Instead of this methodology, Dr Venning looks at several “What if” scenarios, and provides more than one possible outcome for each. The book starts off simply enough: what if Henry VII’s son, Arthur, had not died at age 15 shortly after his marriage to Catherine of Aragon? Would he have had enough heirs to prohibit his brother from taking the throne? There’s also the possibility he could’ve died several years later, long enough to have seen his brother married to someone other than the Spanish princess. The non-existent reign of Henry VIII could’ve quite possibly made the world a vastly different place to the one we see today. Although not mentioned, I wondered if there would be a Church of England, for example. From there it gets more complicated, especially once various international alliances and power-hungry English nobles are brought into the picture.
Perhaps this is a book more in-depth than I can easily comprehend. Although a mere 240 pages, I found myself bogged down early on and it took three months to read half of it on an e-reader. So many people are mentioned that I wished for a “Who’s Who” section to understand how each person connected to the royal court. My mind faltered over arguments as to whether it was more advantageous to ally with French or Spanish rulers at this time or that, or how perhaps the Holy Roman Empire might’ve been a more influential bloc to have on side. Perhaps part of my problem lies in the formatting of the e-document. Large blocks of text with few gaps doesn’t make for scintillating reading, at least in my experience. There is a Contents page, listing the chapters and containing hyperlinks to jump to them. Perhaps it’s better to take each chapter as an individual read, rather than as part of a whole. Should I read it again, that’s probably how I’d approach it.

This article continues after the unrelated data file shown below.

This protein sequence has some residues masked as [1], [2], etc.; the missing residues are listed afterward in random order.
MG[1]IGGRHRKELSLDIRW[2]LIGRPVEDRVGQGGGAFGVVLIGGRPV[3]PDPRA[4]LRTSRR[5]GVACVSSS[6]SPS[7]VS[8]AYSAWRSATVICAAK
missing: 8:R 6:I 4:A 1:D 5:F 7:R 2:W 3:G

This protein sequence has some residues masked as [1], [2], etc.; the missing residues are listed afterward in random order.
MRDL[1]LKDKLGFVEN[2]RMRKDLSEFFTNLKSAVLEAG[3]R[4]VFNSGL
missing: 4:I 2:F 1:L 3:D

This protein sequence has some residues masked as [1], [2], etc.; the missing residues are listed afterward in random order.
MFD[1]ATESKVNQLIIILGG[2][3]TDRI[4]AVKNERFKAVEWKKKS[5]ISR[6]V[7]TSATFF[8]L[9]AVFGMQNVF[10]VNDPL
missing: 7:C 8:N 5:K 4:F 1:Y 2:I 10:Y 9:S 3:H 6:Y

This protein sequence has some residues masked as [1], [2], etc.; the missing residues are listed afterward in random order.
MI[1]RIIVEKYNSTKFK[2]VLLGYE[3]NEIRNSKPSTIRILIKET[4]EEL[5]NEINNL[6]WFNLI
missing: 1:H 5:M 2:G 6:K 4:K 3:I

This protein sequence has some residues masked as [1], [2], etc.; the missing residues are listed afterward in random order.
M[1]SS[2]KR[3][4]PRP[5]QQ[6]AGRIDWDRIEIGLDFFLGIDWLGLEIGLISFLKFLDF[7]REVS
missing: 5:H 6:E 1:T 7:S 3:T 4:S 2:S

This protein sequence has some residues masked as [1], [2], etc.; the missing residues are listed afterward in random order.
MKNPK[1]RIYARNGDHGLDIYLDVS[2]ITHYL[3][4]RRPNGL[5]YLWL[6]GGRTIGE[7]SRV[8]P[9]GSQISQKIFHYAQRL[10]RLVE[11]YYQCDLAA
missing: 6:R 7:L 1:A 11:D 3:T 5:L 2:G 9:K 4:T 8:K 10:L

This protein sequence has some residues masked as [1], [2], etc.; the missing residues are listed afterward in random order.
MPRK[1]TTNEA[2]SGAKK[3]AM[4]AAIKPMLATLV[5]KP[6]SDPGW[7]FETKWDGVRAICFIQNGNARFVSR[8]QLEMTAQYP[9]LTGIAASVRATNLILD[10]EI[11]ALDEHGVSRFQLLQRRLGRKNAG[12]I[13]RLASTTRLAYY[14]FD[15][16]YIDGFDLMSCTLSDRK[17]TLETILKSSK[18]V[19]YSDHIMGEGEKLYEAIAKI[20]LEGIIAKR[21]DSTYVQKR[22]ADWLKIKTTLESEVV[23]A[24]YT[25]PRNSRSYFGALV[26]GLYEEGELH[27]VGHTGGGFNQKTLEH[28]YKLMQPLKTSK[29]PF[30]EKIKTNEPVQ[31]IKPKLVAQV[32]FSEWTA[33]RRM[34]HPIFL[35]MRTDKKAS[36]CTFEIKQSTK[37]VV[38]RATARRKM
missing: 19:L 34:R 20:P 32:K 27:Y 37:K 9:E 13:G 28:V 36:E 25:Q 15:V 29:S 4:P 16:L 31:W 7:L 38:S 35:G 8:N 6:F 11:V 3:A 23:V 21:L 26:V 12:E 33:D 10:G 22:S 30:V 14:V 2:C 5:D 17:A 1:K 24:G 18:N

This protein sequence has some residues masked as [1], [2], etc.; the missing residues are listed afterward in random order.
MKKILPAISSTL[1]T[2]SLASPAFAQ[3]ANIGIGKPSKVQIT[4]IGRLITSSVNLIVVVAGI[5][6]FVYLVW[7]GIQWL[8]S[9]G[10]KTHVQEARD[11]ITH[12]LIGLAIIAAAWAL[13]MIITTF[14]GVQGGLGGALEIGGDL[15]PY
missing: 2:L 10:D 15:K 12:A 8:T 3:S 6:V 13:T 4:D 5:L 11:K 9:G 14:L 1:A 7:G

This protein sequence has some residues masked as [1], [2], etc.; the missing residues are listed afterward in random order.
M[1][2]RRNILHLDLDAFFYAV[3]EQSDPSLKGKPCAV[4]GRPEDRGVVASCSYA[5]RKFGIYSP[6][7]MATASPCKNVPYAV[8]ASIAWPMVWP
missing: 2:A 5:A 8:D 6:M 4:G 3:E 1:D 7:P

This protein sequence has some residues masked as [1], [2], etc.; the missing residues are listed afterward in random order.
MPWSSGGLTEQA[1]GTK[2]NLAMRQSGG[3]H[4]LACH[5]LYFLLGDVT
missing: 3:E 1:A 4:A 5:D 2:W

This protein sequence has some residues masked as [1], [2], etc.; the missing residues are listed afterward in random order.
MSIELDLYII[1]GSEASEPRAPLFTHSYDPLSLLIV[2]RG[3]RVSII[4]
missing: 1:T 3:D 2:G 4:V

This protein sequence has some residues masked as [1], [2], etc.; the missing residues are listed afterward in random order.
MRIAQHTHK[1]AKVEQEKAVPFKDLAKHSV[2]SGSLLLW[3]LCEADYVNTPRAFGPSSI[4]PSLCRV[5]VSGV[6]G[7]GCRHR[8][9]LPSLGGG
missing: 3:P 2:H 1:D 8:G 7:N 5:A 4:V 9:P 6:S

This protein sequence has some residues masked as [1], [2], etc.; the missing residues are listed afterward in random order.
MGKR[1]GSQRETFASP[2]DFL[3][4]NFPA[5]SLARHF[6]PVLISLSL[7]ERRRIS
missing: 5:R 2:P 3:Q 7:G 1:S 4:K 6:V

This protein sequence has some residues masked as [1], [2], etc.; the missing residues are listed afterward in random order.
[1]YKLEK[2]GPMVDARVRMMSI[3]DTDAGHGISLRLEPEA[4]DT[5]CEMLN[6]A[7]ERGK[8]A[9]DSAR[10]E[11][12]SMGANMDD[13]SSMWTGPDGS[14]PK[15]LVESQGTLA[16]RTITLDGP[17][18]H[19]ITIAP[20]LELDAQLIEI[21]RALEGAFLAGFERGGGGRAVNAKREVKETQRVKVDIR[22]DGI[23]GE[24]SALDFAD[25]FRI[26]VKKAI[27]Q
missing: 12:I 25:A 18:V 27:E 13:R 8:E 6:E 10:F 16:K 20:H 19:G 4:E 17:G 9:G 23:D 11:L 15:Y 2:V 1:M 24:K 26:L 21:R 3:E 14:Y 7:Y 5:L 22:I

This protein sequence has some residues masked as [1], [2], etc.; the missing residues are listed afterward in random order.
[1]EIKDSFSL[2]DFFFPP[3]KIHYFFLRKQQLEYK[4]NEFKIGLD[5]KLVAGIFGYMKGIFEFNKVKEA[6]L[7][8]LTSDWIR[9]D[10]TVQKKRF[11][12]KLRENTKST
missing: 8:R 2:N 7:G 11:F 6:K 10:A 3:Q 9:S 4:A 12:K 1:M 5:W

Formatting and the consequential readability issue aside, this look at alternative histories during the Tudor era is a fascinating read. It made me examine not only this part of my birth country’s history with a new perspective, but also my life. Would I be the person I am today if there wasn’t a Church of England and its schools I attended? What if there hadn’t been ruins of monasteries and abbeys for my family to visit? If the Armada had been successful, would I have spoken Spanish as a child? (And even the chapter on the Armada confused me as I ploughed through the reasons for or against Philip II raising it in the first place!) What if England and Scotland had remained separate countries and James VI of Scotland had not become James I of England due to the end of the Tudor dynasty? Would my Scottish Protestant mother and my English Catholic father had met? That’s a lot to take in and maybe that’s why my mind hurt as I tried to read this book.
Publisher: Pen and Sword
Publication Date: 19 October 2020 (Paperback)
Dr Timothy Venning is a freelance researcher and author. He studied history at Kings College, London to PhD level, winning the London University History Prize in 1979. He has written articles for the Dictionary of National Biography, as well as a book on Oliver Cromwell and reference works on British office-holders and the chronology of the Byzantine Empire. He also contributes to major biographical publications and his research forms the basis for many other publications.